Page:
Indoor air quality is something to keep in mind for every household. If your home doesn’t have the right air quality products, indoor air is often two to five times more polluted than outdoor air. But with a large number of air cleaning methods on the market, how do you know which one is best for your home and family? Here’s a comparison of two quality choices—air purifiers and UV lights.
How Do Air Purifiers Work?
Air purifiers are built to enhance indoor air quality by filtering dust, tobacco smoke, and pollen from the air. Some also collect odor-causing molecules for a clean scent. Air purifiers are available in a portable form, which means they can only work in one room at a time.
There are many types of air purifiers, such as mechanical filters, activated carbon filters, ozone generators, electronic air purifiers, and ionization systems. They all work somewhat differently, but the goal is the same—to capture airborne particulates. However, once allergens fall to the floor, purifiers can no longer capture and remove them.
One common byproduct with a number of air purifiers is that they create ozone. Whether in its raw form or combined with other chemicals, ozone can be detrimental to health. Breathing ozone hampers lung function and increases the risk of throat irritation, coughing, chest pain and lung inflammation. This is an ironic side effect, considering that a homeowner would only install an air purifier to improve indoor air quality, not weaken it! Based on U.S. Environmental Protection Agency (EPA) recommendations, homeowners are encouraged to take advantage of proven systems of managing indoor air pollution. These methods include removing or controlling pollutant sources, adding outdoor air ventilation and using any proven methods of air cleaning that doesn’t add or produce ozone.
How Do UV Lights Work?
Ultraviolet-C (UVC) rays are the highest energy portion of the UV radiation spectrum. This type of light is called germicidal because it inactivates most viruses and kills bacteria and molds. UV lamps have been used as a sterilization system in hospitals and food production for many years. When installed in your HVAC system, UV lights can drastically increase indoor air quality.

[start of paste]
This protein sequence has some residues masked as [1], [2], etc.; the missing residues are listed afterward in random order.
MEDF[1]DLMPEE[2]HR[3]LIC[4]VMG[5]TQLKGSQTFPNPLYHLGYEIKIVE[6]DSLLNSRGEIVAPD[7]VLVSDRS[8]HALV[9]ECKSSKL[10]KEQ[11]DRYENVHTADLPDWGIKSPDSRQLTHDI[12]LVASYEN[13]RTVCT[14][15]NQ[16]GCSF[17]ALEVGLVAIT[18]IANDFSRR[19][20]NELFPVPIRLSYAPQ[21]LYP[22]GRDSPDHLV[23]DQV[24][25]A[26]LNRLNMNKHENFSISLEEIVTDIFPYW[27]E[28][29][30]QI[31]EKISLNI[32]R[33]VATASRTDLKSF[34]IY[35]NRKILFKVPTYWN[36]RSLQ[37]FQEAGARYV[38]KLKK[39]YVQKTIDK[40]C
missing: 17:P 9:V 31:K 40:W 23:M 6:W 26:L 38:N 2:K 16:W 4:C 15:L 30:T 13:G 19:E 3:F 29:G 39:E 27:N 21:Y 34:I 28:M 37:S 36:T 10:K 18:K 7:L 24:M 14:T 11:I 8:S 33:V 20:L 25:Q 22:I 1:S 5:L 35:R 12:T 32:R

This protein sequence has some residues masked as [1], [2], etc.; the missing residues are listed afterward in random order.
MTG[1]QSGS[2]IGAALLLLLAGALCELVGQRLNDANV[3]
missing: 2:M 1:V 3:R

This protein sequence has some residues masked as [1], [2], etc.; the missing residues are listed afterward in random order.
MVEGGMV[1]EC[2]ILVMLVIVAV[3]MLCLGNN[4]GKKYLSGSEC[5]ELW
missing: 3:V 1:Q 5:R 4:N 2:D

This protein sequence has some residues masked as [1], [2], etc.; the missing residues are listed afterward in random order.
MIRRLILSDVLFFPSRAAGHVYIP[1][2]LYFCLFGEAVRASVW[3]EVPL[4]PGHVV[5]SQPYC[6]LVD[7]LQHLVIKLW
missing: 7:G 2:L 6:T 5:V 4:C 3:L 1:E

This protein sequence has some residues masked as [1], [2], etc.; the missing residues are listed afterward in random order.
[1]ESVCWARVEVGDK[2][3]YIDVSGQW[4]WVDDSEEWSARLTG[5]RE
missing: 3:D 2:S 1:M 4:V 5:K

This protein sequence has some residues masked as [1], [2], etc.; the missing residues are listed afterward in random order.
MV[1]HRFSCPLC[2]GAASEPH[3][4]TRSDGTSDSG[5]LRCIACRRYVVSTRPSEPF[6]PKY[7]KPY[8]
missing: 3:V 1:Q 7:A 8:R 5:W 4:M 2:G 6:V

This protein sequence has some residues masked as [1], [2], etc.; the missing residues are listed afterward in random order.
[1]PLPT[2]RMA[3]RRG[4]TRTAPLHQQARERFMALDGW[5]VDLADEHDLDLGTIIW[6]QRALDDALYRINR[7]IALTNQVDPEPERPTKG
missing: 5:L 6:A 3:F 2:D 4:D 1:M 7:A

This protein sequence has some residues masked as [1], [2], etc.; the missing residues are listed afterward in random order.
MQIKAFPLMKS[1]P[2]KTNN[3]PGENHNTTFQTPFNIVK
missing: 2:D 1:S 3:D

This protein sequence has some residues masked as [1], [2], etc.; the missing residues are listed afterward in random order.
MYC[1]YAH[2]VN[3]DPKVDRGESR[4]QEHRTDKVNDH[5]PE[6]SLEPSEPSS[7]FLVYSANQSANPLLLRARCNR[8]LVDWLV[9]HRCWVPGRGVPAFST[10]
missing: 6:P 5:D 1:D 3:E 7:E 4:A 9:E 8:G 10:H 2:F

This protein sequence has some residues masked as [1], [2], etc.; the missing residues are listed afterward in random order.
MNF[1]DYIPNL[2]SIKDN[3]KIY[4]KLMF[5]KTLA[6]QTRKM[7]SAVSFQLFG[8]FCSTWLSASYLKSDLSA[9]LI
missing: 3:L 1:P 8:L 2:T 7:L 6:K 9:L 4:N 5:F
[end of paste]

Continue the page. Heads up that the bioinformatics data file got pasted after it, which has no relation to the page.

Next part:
The process is quite straightforward: an ultraviolet lamp is installed in your ductwork, where it runs constantly. Every time the air conditioner or furnace starts, indoor air containing particulates drifts near the light. Airborne microorganisms are deactivated after just 10 seconds of contact, rendering them unable to reproduce until they die shortly after UVC exposure. It is encouraged that UV lights be used in conjunction with both high efficiency filtration and ventilation equipment. All three work in tandem to produce the best, most pure indoor air for your home.
Air Purifiers vs. UV Lights – Which is Recommended?
Service Experts Heating & Air Conditioning recommends installing UV lights for enhanced indoor air quality. This solution can bring relief to people suffering from asthma and allergies, namely in warm, humid climates where microorganisms prosper. Unlike air purifiers, UV lights can:
•Clean the air in your entire home •Destroy the majority of viruses, bacteria and mold •Extend your HVAC system’s lifespan •Minimize the potential ofgenerating ozone
If you think a UV germicidal light is best for your home, chat with one of our indoor air quality specialists today. We can point you to the best combination of products based on your HVAC equipment and indoor air quality needs. Remember, you should still install an HVAC air filtration system to trap dust, pollen and pet dander since UV lights don’t affect inanimate allergens. To learn more about these air cleaning methods, or to schedule a free home health consultation, call us at 440-252-1375 today!